NSW faces another day of power crunch


Power supplies remain under “significant pressure”, and government blackout warnings are still possible.

Energy Minister Chris Bowen said he was confident the widespread blackout would be avoided, after Wednesday. unprecedented intervention in the national energy market.

But the crisis is far from over, and millions of NSW residents are urged to save electricity for another day.

Queenslanders and Victorians also warned of possible shortages on Thursday night, while the South Australian government has threatened to suspend energy exports to the state if there is a power outage.

“The NSW grid will be under significant pressure between 6pm and 8pm tonight,” Mr Bowen said on Thursday.

“Everyone is working hard all day to avoid the heavy load tonight. We’re confident we can avoid the blackout. We’re working hard to avoid the heavy load.”

NSW Energy Minister Matt Kean said he was “cautiously optimistic” about the continuity of electricity supply after urging residents to reduce energy use on Wednesday night to prevent blackouts when several coal-fired power stations were not expected. come online. He was keeping a close eye on the situation, as supply problems remained.

The call for energy conservation in NSW came after Mr Kean spoke to Australian Energy Market Operations chief executive Daniel Westerman, who told him a generator at Bayswater Power Station would not be back online.

“I can inform the public that this generator will come online tonight, so spare conditions will be facilitated,” Mr. Kean said on Thursday.

“At this stage, we are confident that we have enough spare capacity in the system to ensure that we do not have to ask people to consider their options tonight.

“But we are monitoring the situation closely due to changing weather conditions and the reliability of our existing equipment.”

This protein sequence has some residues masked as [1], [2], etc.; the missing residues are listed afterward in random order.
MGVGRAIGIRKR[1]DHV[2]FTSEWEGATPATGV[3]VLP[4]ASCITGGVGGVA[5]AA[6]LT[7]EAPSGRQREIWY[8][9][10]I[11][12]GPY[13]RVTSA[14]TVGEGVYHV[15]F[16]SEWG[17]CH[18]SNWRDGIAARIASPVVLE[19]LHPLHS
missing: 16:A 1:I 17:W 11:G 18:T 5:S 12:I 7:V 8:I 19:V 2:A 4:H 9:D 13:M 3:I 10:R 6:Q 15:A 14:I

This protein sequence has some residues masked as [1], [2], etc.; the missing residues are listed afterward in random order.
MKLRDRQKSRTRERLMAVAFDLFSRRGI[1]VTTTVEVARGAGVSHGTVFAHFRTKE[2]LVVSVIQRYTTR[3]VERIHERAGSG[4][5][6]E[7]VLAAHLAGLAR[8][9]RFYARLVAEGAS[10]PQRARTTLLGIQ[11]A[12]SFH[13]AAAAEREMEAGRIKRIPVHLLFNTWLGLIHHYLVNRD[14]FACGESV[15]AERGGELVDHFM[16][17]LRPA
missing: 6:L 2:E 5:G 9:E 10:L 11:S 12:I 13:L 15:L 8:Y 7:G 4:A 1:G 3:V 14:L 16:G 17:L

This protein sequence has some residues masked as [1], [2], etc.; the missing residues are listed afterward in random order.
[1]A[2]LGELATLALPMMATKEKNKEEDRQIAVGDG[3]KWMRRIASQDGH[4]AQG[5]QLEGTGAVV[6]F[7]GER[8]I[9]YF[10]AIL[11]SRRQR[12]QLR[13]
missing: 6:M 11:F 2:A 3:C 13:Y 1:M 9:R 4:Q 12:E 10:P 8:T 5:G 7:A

Australia’s energy crisis reached a high point on Wednesday when AEMO suspended the national electricity market to control runaway prices.

It was the first time he had taken such a step, and it came after AEMO said it was impossible to ensure reliable power supply without the intervention.

He had already imposed caps on wholesale energy prices, and ordered generators to continue to produce power to supply states such as NSW and Queensland.

Mr. Bowen said the suspension should be reviewed daily, and he did not think it would last all winter.

“I was very clear with the chief executive of the operator. He has my full support for any action he deems necessary. The government will support the operator and the regulators 100 percent, “he said.

“This intervention will not be lifted a day earlier than necessary, according to his judgment.”

Mr Bowen and Prime Minister Anthony Albanese will meet with industry leaders later on Thursday to try to resolve the crisis.

Elsewhere, Mr. Kean also launched on electric generators because they were unclear about the capabilities available.

“A number of generators have tried to play the system,” he said.

“It simply came to our notice then.

“My message to generators must be very clear – stop putting your profits above those.”

Mr. Kean spoke with the Energy Company Overnight to encourage them to work with AEMO to bring their capabilities online, especially in times of high demand.

Sydney’s Vivid Light Festival has not been affected by the call to reduce power usage because it uses energy efficient LED lights.

Mr. Kean advised consumers to improve their devices and energy efficient systems to cut their bills and reduce pressure on the system.

He acknowledged that public facilities, including hospitals, were required to reduce energy use, but this did not affect front-line services.

“What we were doing was just being aware of our energy use, taking precautions to make sure we protected the grid,” Mr. Kean said.

Earlier, Mr Kean said the energy crisis that has hit NSW, Queensland, South Australia, Tasmania and Victoria has shown why it is so important for the transition to renewables.

“We need to move to new technologies that will keep the lights on and drive prices down,” he told Sydney 2GB radio.

“Right now, we’re relying on old, unreliable technology.”

He said existing coal plants had to be maintained while building new infrastructure for renewable energy.

“We should move towards new technologies that protect us from global price shocks, protect us from unreliable equipment and can be funded by the private sector.”

-with AAP

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NSW faces another day of power crunch Source link NSW faces another day of power crunch

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